Suppose I have a binary file which consists of a list of integer or real numbers. Let's say signed 8-bit integers; so each byte of the file is a single such integer. How can I read it and turn it into a NumericArray with Integer8? (without going through a List, obviously). I could not find anything like that in the documentation. The closest I found is to read the file as ByteArray and then try to use what's suggested in the last answer of How to convert a RawArray of bytes to ByteArray? to convert to NumericArray. Unfortunately this only seems to work with Byte, i.e., unsigned 8-bit integers:

test = ReadByteArray["data/set0-config"];
test2 = NumericArray[test, "Integer8"]

fails with the unhelpful error message

NumericArray::nconvsa: The argument ByteArray[...] cannot be automatically converted to a NumericArray of type Integer8. Try using one of the following conversion methods: "Round", "ClipAndCoerce" or "ClipAndRound".

(none of these methods achieve the desired result, not to mention the fact that I don't want Mathematica to rewrite the whole binary data).

Overall, I've found very little information on NumericArray (e.g., another obvious question is whether they can be used in compiled functions).

  • $\begingroup$ Isn't this precisely what BinaryReadList does? $\endgroup$
    – Roman
    Jun 4, 2019 at 9:34
  • $\begingroup$ @Roman BinaryReadList returns a List, i.e. a representation that is neither efficient, nor one-to-one. OP wants a function which returns a NumericArray corresponding to the type being read. $\endgroup$
    – Szabolcs
    Jun 4, 2019 at 12:26
  • $\begingroup$ Does NumericArray[test, "UnsignedInteger8"] fix things for you? $\endgroup$
    – Greg Hurst
    Jun 4, 2019 at 12:36
  • $\begingroup$ @Szabolcs BinaryReadList returns a packed array, not a list, and I thought that would be quite efficient. Granted, the ByteCount is about 8 bytes per number, so it's not one-to-one on a binary level; but for speed purposes it's pretty good. Otherwise, ByteArray@BinaryReadList[name, "Byte"]? $\endgroup$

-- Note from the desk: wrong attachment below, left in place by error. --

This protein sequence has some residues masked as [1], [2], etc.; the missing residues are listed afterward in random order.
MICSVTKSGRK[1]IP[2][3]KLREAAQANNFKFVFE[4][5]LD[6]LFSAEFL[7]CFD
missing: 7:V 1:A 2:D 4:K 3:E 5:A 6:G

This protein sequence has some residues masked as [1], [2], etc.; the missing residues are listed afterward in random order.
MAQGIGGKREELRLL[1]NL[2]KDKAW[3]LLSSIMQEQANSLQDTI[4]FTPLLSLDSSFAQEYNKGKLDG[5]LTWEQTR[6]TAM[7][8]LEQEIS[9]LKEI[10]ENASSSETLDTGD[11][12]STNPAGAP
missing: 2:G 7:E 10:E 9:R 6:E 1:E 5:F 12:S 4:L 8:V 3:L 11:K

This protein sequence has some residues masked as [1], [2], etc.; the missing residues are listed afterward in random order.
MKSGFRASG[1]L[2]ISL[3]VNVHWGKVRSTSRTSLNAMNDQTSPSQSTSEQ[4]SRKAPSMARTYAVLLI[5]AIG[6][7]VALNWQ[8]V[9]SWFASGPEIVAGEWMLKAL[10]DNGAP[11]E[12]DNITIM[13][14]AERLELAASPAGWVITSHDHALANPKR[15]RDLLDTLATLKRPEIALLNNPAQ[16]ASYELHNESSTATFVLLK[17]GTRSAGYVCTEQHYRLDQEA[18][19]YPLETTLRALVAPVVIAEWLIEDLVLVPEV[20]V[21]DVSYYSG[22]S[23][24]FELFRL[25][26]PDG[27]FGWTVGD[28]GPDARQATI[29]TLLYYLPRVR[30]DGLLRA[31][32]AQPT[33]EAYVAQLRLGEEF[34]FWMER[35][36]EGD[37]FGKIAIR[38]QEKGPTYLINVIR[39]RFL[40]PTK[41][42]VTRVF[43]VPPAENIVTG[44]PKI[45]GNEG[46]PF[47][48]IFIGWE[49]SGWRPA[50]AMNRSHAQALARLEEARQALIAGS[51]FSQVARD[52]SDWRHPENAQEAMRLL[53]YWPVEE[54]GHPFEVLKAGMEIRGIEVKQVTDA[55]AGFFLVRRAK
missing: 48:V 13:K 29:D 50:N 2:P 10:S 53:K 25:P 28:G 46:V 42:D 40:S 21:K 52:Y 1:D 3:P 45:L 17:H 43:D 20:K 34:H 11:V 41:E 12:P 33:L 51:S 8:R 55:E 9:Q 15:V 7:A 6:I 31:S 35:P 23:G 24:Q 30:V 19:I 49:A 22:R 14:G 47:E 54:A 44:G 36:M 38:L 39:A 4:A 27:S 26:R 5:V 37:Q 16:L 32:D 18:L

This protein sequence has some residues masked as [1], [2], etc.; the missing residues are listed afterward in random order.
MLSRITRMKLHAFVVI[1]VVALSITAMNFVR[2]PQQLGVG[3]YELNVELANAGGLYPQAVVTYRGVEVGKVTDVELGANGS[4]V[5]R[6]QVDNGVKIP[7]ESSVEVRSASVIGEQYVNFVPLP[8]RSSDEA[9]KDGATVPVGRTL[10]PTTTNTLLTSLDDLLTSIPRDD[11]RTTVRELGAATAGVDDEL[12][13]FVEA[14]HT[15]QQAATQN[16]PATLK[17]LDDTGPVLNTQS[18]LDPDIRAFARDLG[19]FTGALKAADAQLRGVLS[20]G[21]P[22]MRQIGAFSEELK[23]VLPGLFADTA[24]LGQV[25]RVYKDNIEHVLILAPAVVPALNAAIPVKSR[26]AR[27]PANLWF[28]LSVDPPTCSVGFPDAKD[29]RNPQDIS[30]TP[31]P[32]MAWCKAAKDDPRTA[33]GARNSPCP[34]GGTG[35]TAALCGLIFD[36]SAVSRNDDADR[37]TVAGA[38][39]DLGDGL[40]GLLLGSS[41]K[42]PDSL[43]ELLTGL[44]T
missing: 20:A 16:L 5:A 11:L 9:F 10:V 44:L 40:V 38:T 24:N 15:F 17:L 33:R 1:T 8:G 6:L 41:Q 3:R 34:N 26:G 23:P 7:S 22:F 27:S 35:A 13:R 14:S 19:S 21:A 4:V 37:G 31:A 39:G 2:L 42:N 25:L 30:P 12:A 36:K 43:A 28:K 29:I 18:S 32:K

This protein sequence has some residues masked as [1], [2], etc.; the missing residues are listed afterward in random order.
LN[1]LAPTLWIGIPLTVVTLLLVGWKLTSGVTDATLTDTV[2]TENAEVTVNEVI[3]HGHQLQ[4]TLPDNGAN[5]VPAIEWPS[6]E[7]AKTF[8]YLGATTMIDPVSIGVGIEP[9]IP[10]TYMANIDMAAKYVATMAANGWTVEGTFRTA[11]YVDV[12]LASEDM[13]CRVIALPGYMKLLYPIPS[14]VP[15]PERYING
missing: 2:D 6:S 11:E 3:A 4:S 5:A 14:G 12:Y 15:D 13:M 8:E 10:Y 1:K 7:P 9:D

– Roman
    Jun 4, 2019 at 13:32
  • 1
    $\begingroup$ @Roman With NumericArray being so new (and not yet very well integrated), no one is very informed right now ... I found only limited use for it as a way to hold data that is manipulated by LibraryLink functions written in C. To manipulate the data directly in Mathematica, the best option seems to be to unpack it to a normal List, except for a few trivial kinds of manipulations like taking part of the array. $\endgroup$
    – Szabolcs
    Jun 4, 2019 at 13:52

1 Answer 1


You can read the binary data in the NumericArray (or PackedArray) using deserialization from the WXF format. To do this, simply add a header on the fly in front of the binary data.

WXF Format Description


(* Create Binary File *)
data1 = N@Table[Sin[x], {x, 0, 1000 Pi, Pi/1000}];
data2 = N@Table[(Sin[x] + 0.25 Sin[11 x]), {x, 0, 1000 Pi, Pi/1000}];
file = File["data.binary"];
BinaryWrite[file, Join[data1, data2], "Real32"];

(* Read Binary File as List  *)
  dataStd = 
    ArrayReshape[BinaryReadList[file, "Real32"], {2, Length@data1}];

(* Convert array length to byte list (Length Encoding (Varint)) *)
bits = IntegerDigits[2 Length@data1, 2];
grouped7 = Partition[Reverse[bits], UpTo[7]];
grouped8 = Map[Composition[PadLeft[#, 8] &, Reverse], grouped7];
varint = ReplacePart[grouped8, {i_, 1} /; i < Length[grouped8] :> 1];
bl = Map[FromDigits[#, 2] &, varint];

(* Read Binary File as PackedArray **(Code = 193)** *)
  ba = Join[ByteArray[{56, 58, 193, 34, 1}], ByteArray[bl], 
  dataPA = ArrayReshape[BinaryDeserialize[ba], {2, Length@data1}];

(* Read Binary File as NumericArray **(Code = 194)** *)
  ba = Join[ByteArray[{56, 58, 194, 34, 1}], ByteArray[bl], 
  dataNA = ArrayReshape[BinaryDeserialize[ba], {2, Length@data1}];

(* Test Data Type *)

(* Test Data *)
ListPlot[{Take[data1, 1000], Take[data2, 1000]}]
ListPlot[{Take[dataStd[[1]], 1000], Take[dataStd[[2]], 1000]}]
ListPlot[{Take[dataPA[[1]], 1000], Take[dataPA[[2]], 1000]}]
ListPlot[{Take[dataNA[[1]], 1000], Take[dataNA[[2]], 1000]}]

Timing result:

List          0.034
PackedArray   0.011
NumericArray  0.0092

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